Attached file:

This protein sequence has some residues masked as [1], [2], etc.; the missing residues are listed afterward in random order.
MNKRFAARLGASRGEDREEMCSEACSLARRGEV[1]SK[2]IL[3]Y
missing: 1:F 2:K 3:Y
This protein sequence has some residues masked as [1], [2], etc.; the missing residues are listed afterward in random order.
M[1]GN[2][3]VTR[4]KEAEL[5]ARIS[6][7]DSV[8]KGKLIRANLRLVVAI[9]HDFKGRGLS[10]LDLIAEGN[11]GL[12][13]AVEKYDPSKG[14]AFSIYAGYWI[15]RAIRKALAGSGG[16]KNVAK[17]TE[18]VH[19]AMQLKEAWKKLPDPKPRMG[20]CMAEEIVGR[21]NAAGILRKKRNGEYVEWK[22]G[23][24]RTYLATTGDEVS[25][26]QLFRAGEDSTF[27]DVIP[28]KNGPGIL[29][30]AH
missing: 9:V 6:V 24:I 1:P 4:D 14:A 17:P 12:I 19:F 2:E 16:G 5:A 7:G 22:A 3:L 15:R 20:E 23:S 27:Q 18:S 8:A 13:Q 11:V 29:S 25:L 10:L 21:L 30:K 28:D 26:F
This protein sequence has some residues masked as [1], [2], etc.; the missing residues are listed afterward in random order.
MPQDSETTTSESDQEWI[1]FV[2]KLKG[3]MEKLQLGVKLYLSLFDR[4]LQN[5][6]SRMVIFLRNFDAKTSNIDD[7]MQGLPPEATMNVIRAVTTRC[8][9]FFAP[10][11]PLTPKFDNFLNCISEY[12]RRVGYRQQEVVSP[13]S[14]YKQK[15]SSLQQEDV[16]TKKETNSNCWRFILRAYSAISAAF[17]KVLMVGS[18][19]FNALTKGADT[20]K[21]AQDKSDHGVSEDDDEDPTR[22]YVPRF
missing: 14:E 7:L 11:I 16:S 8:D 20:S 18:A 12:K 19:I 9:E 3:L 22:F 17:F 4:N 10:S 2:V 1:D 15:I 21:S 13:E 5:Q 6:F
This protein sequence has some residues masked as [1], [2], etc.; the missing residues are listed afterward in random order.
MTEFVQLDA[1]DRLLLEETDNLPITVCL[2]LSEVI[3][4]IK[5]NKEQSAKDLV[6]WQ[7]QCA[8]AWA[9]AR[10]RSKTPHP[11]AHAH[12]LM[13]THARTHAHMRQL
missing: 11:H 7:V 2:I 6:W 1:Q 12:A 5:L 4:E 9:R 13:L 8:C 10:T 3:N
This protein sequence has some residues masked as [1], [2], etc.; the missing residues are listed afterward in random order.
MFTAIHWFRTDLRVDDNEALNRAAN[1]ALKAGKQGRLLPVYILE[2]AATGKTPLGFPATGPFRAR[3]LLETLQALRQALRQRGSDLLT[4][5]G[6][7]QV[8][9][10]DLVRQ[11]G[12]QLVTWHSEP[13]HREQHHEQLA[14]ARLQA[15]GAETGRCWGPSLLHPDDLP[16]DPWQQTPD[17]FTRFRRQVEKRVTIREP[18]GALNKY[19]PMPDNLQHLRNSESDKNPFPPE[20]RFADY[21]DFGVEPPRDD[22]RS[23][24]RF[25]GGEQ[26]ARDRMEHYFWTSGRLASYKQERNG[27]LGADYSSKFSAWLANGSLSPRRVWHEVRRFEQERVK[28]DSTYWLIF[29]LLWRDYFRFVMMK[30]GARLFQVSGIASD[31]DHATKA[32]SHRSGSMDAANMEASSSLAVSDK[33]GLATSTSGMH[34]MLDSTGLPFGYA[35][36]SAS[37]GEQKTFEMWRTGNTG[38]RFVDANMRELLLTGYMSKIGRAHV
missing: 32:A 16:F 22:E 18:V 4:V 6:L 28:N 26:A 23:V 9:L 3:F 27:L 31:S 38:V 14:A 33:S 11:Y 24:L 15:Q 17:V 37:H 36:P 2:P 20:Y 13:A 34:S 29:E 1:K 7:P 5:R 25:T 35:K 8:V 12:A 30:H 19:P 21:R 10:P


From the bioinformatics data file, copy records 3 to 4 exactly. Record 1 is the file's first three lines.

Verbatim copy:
This protein sequence has some residues masked as [1], [2], etc.; the missing residues are listed afterward in random order.
MPQDSETTTSESDQEWI[1]FV[2]KLKG[3]MEKLQLGVKLYLSLFDR[4]LQN[5][6]SRMVIFLRNFDAKTSNIDD[7]MQGLPPEATMNVIRAVTTRC[8][9]FFAP[10][11]PLTPKFDNFLNCISEY[12]RRVGYRQQEVVSP[13]S[14]YKQK[15]SSLQQEDV[16]TKKETNSNCWRFILRAYSAISAAF[17]KVLMVGS[18][19]FNALTKGADT[20]K[21]AQDKSDHGVSEDDDEDPTR[22]YVPRF
missing: 14:E 7:L 11:I 16:S 8:D 20:S 18:A 12:K 19:I 9:E 3:L 22:F 17:F 4:N 10:S 2:V 1:D 15:I 21:S 13:E 5:Q 6:F
This protein sequence has some residues masked as [1], [2], etc.; the missing residues are listed afterward in random order.
MTEFVQLDA[1]DRLLLEETDNLPITVCL[2]LSEVI[3][4]IK[5]NKEQSAKDLV[6]WQ[7]QCA[8]AWA[9]AR[10]RSKTPHP[11]AHAH[12]LM[13]THARTHAHMRQL
missing: 11:H 7:V 2:I 6:W 1:Q 12:A 5:L 4:E 9:R 13:L 8:C 10:T 3:N